For me, that means writing those ideas down and planning out how I want my life to look in the coming quarter while putting the final touches on the quarter I’m in.
If you’d like to see a glimpse into my planning process and the tools I use, keep reading. If you’d like to know more about my planning process, leave a question or comment below the post.
I’m a planner. I’m a goal-setter. I make lists. I make lists of lists. I like routines and habits. I keep a detailed calendar of these plans, goals, lists, routines, and habits.
Some would call this tedious. I find planning to be necessary for productivity and for being present in all aspects of my life.
With the new year quickly approaching, I thought I would tell you about a few of the tools I’m currently using as I prepare for 2020. I’ve been using some of these items and techniques for years, and I’ve implemented a few new ones in 2019 that I plan to continue into the new year.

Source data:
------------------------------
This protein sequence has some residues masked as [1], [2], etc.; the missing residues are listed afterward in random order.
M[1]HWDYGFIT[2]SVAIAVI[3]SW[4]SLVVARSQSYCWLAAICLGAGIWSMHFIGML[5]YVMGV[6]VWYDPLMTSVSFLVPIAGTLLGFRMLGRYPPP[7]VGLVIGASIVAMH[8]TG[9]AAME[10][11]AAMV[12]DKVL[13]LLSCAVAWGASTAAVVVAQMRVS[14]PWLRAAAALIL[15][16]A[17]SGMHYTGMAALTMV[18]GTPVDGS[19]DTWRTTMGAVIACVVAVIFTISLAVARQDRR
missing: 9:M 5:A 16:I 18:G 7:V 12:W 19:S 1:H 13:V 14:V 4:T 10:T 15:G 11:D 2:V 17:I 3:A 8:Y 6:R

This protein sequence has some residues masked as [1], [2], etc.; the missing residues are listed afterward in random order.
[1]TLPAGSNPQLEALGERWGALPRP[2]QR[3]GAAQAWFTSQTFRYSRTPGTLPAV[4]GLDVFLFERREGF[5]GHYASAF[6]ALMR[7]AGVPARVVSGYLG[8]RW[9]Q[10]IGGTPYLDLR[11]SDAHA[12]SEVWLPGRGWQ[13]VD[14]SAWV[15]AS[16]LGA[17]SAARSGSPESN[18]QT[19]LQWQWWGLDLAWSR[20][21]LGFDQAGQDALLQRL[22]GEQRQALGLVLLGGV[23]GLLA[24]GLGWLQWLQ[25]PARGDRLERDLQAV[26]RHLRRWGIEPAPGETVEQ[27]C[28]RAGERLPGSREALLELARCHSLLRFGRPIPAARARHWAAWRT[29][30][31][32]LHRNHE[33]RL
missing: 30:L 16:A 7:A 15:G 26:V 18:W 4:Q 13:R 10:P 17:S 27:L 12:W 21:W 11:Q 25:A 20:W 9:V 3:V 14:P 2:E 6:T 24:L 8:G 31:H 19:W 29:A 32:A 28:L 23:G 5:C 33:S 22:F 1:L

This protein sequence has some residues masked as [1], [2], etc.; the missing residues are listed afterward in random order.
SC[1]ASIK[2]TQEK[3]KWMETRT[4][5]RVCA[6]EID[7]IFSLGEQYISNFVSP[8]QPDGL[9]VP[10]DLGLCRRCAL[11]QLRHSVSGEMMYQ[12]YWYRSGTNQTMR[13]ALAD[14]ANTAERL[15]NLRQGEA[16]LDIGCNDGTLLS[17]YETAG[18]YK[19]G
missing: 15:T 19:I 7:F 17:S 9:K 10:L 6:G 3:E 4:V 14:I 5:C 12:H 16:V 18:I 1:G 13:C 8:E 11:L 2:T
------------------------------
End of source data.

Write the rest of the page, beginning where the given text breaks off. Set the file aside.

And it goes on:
(Some of the links below are affiliate links where I get a small commission at no cost increase to you. Some of the links are not affiliate links. ALL of the links are products I swear by and wouldn’t tell you about unless I HIGHLY recommend them.)
#1 in Planning Recommendations: The Bullet Journal
I’ve talked about bullet journaling before in THIS POST, and I’m currently reading and loving The Bullet Journal Method by Ryder Carroll. I’ve added a few items to my planning routine in 2019 that I’m keeping for 2020, but the Bullet Journal is the one item that has stayed consistent. If you look up bullet journaling on YouTube or Instagram, you will find a ton of creative people who create these magnificent spreads of calendars and habit trackers that are beautiful and artistic.